Students from Rockvale High School in Tennessee will pray before their football game this week after a complaint was filed against the coach.
The Freedom From Religion Foundation issued an objection against football coach Rick Rice after he prayed for his team, as reported by Faithwire. According to the organization, only students are allowed to lead prayers. The coach apologized for any misunderstanding after discussing the matter with the school principal and acknowledged that he led two prayers after games so far that season.
But students from the high school believe the complaint was not needed.
“We always prayed before games. It was just part of what we did,” said Drew Kilgour, a Rockvale resident.
“That’s something that you see on the fields. That’s something that you see in the locker rooms. That’s something you see in the classrooms, in small groups when it comes to any athletic sport, but especially in football, we really see that,” Ronnisha Simmons-Duke, a mother of a Rockvale high school student, said.
In response to the complaint, Rockvale students Madison Nowacki and La’Naya Nelson announced an official prayer circle at 6:30 p.m. before their weekly football game, according to the Daily Journal.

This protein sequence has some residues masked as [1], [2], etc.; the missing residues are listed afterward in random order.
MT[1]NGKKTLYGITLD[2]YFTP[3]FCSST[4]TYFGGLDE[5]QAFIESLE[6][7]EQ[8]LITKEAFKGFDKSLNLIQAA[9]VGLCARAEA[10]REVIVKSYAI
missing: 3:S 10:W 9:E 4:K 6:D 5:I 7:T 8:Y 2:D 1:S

“We have been talking about wanting to pray with our team for a while, but we were scared at first,” Nowacki said. “After the complaint, we thought we should voice our opinions as well and stand with our coach.”
Nowacki continued: “I believe that the complaint was very unnecessary and it upsets me to see it. Coach Rice is an amazing, outgoing and hardworking coach. …It was a prayer to heal the boys, and make sure they stayed strong.”
With brothers on the football team, Nowacki and Nelson hope the prayers help the boys “play harder, smarter and stronger.”
The FFRF is an atheist-led nonprofit organization that works to enforce the division between church and state and most recently called out a school in Robertson County, Tennesee, for baptizing athletes. According to CBN News, the school system responded that the activities were student-initiated and led.
Photo courtesy: Getty Images/Martin Barraud